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Asbestos (from Greet άσβεστη meaning “unquenchable”) is a natural mineral fiber, best known for its resistance to flame and its ability to be woven into cloth. Because of these properties, it was used to make fireproof stage curtains for theaters, as well as heat-resistant clothing for metal workers and firefighters.

From nuclear submarines to household cleansers

In the past century, asbestos fibers have been used to produce asbestos-reinforced cement products including pipes, sheets, and shingles used in building construction. Asbestos is also used as insulation for rocket engines in space shuttles and as a component in the electrolytic cells that produce oxygen in submerged nuclear submarines. Much of the chlorine used in bleach, cleansers, and disinfectants is produced using asbestos products.

However, the versatility of asbestos is severely compromised by its severe health risks:

  • According to the American Cancer Society, approximately 27.5 million people have been exposed to asbestos while on the job in the United States.
  • Despite its decline in use since the 1970s, asbestos-related deaths have continued to persist, with 2,156 reported deaths due to mesothelioma and 96 deaths due to asbestosis in 2007 according to HSE (Health & Safety Executive).
  • Asbestos-related deaths have increased fourfold in the last three decades according to a 2004 report by the U.S. Centers for Disease Control and Prevention (CDC).
  • While the CDC reports people suffering from lung diseases caused by inhalation of mineral or metallic dust—such as coal—have dropped 70% since 1982, deaths due to asbestos exposure have increased at a steady rate, due to a long latency period of diseases and a record high usage during the mid-20th century.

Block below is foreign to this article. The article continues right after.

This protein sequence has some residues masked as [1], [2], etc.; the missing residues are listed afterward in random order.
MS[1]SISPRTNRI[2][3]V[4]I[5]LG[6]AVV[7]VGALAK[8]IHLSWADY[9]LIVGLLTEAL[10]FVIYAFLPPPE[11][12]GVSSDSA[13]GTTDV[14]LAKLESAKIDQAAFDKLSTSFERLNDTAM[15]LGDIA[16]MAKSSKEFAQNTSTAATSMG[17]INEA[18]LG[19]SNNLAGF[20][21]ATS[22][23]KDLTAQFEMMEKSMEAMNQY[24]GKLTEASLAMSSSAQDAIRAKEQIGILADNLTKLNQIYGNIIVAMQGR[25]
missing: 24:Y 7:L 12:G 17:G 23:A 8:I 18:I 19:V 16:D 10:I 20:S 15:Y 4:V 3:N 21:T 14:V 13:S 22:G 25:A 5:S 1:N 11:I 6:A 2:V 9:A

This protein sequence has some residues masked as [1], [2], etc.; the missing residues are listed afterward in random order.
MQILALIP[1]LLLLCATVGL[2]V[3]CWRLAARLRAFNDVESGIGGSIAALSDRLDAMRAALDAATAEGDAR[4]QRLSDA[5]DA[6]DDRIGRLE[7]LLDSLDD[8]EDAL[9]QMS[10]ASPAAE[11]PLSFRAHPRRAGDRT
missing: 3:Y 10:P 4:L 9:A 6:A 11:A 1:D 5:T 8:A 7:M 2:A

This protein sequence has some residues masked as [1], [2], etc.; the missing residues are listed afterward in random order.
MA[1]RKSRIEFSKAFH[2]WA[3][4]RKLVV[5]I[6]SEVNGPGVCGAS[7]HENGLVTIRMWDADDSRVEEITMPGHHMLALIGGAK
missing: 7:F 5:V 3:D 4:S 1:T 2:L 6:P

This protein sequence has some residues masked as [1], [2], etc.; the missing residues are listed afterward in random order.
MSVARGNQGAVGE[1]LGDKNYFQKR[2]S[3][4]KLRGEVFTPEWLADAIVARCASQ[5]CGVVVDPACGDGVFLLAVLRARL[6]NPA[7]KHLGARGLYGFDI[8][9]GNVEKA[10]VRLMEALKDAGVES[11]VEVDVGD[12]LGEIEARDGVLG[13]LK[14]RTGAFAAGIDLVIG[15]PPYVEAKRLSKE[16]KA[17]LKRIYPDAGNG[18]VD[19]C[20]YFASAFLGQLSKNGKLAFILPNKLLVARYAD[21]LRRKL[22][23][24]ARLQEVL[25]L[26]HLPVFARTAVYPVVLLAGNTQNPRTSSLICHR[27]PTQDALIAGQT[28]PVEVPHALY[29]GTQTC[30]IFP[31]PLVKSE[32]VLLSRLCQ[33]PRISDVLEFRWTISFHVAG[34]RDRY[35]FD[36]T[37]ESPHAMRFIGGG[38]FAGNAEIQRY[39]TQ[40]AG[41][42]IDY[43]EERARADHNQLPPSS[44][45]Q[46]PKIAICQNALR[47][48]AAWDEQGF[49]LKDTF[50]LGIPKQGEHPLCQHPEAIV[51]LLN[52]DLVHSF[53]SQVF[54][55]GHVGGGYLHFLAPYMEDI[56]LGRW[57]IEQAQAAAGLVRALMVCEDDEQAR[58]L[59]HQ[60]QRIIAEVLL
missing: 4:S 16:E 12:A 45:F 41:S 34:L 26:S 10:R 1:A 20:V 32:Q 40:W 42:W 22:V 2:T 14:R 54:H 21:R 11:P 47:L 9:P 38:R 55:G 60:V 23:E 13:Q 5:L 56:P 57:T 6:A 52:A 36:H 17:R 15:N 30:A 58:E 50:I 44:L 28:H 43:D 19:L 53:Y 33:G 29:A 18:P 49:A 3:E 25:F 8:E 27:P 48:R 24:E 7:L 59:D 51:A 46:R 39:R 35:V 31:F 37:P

• UK projections suggest that the number of men dying from mesothelioma in Western Europe each year will double over the next 20 years, from 5,000 in 1998 to about 9,000 around 2018, before declining.

Asbestos Fibers Resist being Eliminated by the Body and Cause Cancer and Disease

The inhalation of asbestos fibers can cause three serious—and often fatal—diseases. Two of which, asbestosis and lung cancer, affect the lungs, while the third, mesothelioma, affects the lining of the lung and abdominal cavities.

Repeated exposure to all asbestos fiber types is associated with asbestosis and increased risk of lung cancer. Mesothelioma, a rare form of cancer, can be dramatically increased by exposure to amosite, crocidolite, or tremolite asbestos. Mesothelioma causes one in every 10,000 deaths in America today.

Other factors—such as the length of the fibers, and the duration and degree of exposure—can help determine the health hazard posed by asbestos.

Decades of Secrecy and Silence by Manufacturers’

For decades, manufacturers’ kept information about asbestos-related health risks from their employees. They put their workers into harm’s way, and placed their loved ones at risk for secondhand exposure. They maneuvered to keep their businesses alive by pressuring doctors to remain quiet, and manipulating research findings—even while facing stiffening regulation and rising health concerns in the media.

Decades Before Victims Learn their Fate

After a person is exposed to asbestos, decades will pass before he or she will show any symptoms of an asbestos-related disease. Often these symptoms appear only when the disease has already reached a life-threatening stage.

People who have been exposed to asbestos regularly for ten or more years are at the greatest risk for getting asbestosis. Anyone who falls into this category, and who also suffers from respiratory problems should consult their physician as soon as possible. Asbestosis symptoms are:

  • Difficulty in breathing caused by inflexibility of the lung tissue
  • Coughing, and chest pain
  • Fingers may get thicker in a process called clubbing
  • In addition, asbestosis can lead to other medical problems. For instance:
  • Restriction of movement in the lungs by the scar tissue can cause pressure to build up in the arteries that supply the lungs with blood
  • High blood pressure in the lungs can create more stress on the heart, and it fails from the strain